Priorities and Preemption¶
HTCondor has two independent priority controls: job priorities and user priorities.
Job priorities allow a user to assign a priority level to each of their own submitted HTCondor jobs, in order to control the order of job execution. This handles the situation in which a user has more jobs queued, waiting to be executed, than there are machines available. Setting a job priority identifies the ordering in which that user’s jobs are executed; a higher job priority job is matched and executed before a lower priority job. A job priority can be any integer, and larger values are of higher priority. So, 0 is a higher job priority than -3, and 6 is a higher job priority than 5.
For the simple case, each job can be given a distinct priority. For an
already queued job, its priority may be set with the condor_prio
command; see the example in the Managing a Job section, or
the condor_prio manual page for details. This sets the value
of job ClassAd attribute
A fine-grained categorization of jobs and their ordering is available
for experts by using the job ClassAd attributes:
Machines are allocated to users based upon a user’s priority. A lower numerical value for user priority means higher priority, so a user with priority 5 will get more resources than a user with priority 50. User priorities in HTCondor can be examined with the condor_userprio command (see the condor_userprio manual page). HTCondor administrators can set and change individual user priorities with the same utility.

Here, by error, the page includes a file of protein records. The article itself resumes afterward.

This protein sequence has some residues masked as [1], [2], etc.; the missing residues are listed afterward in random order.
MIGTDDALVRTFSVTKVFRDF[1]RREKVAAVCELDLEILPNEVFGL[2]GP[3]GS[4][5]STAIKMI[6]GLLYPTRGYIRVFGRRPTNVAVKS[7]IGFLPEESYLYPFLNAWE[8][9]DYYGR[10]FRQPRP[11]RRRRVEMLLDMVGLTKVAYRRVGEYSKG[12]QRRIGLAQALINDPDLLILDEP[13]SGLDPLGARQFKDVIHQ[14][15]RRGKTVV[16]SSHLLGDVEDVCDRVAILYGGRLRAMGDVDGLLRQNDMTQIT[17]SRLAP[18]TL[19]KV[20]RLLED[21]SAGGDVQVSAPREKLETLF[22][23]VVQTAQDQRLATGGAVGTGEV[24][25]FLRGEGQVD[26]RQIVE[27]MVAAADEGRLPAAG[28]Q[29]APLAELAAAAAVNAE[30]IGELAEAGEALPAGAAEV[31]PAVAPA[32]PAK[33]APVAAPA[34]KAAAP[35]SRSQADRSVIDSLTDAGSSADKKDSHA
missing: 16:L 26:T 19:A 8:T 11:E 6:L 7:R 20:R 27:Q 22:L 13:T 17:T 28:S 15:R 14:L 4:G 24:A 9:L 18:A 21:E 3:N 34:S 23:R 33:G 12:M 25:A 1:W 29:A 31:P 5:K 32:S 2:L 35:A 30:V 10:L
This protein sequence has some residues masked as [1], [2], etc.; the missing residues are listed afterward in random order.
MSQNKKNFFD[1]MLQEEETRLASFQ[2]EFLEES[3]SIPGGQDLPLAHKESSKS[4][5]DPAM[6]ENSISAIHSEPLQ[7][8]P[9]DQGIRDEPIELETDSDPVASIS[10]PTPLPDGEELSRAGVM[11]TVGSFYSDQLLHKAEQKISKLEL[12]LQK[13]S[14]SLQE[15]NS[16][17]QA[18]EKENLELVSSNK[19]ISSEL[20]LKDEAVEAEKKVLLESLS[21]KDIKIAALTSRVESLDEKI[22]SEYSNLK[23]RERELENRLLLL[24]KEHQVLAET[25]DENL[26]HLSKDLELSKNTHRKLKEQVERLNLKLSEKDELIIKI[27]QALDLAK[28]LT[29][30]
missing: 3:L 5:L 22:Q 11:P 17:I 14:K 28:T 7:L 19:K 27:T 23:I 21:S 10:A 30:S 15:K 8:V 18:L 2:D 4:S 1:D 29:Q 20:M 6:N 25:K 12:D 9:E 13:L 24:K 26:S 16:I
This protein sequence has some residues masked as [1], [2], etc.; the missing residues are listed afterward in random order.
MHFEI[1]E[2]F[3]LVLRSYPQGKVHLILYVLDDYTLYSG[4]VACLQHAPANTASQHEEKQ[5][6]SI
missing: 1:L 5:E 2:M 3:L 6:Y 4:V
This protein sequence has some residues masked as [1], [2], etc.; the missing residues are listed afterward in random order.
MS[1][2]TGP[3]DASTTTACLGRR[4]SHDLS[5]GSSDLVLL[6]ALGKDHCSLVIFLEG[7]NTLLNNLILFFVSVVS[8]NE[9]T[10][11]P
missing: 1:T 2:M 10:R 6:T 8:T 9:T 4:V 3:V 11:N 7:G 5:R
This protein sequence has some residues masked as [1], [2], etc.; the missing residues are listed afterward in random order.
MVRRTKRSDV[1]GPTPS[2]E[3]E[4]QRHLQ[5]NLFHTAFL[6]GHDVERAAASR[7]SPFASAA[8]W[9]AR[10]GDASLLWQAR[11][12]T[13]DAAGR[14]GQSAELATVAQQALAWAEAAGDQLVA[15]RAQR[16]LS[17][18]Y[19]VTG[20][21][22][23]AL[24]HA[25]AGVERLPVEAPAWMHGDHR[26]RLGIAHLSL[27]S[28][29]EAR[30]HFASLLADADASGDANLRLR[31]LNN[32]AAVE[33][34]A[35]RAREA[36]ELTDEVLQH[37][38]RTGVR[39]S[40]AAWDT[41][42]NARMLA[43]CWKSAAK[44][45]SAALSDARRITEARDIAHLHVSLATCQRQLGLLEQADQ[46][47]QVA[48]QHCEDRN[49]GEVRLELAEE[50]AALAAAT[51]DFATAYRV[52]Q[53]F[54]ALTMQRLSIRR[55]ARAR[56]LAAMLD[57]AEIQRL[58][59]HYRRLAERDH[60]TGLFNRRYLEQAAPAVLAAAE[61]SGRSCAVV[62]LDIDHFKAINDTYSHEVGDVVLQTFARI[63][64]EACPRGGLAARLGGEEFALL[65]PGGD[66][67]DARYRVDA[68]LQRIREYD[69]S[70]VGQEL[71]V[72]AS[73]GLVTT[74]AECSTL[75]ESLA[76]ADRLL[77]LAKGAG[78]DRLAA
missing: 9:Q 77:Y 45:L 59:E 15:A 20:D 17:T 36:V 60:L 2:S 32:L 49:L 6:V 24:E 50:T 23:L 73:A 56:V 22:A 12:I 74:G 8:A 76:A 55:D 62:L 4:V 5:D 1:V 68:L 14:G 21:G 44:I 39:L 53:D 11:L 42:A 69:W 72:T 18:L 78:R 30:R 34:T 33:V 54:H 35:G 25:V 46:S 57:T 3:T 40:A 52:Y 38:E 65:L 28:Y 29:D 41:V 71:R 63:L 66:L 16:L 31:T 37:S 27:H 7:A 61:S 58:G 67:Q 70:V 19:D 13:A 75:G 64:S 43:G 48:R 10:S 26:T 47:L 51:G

HTCondor continuously calculates the share of available machines that
each user should be allocated. This share is inversely related to the
ratio between user priorities. For example, a user with a priority of 10
will get twice as many machines as a user with a priority of 20. The
priority of each individual user changes according to the number of
resources the individual is using. Each user starts out with the best
possible priority: 0.5. If the number of machines a user currently has
is greater than the user priority, the user priority will worsen by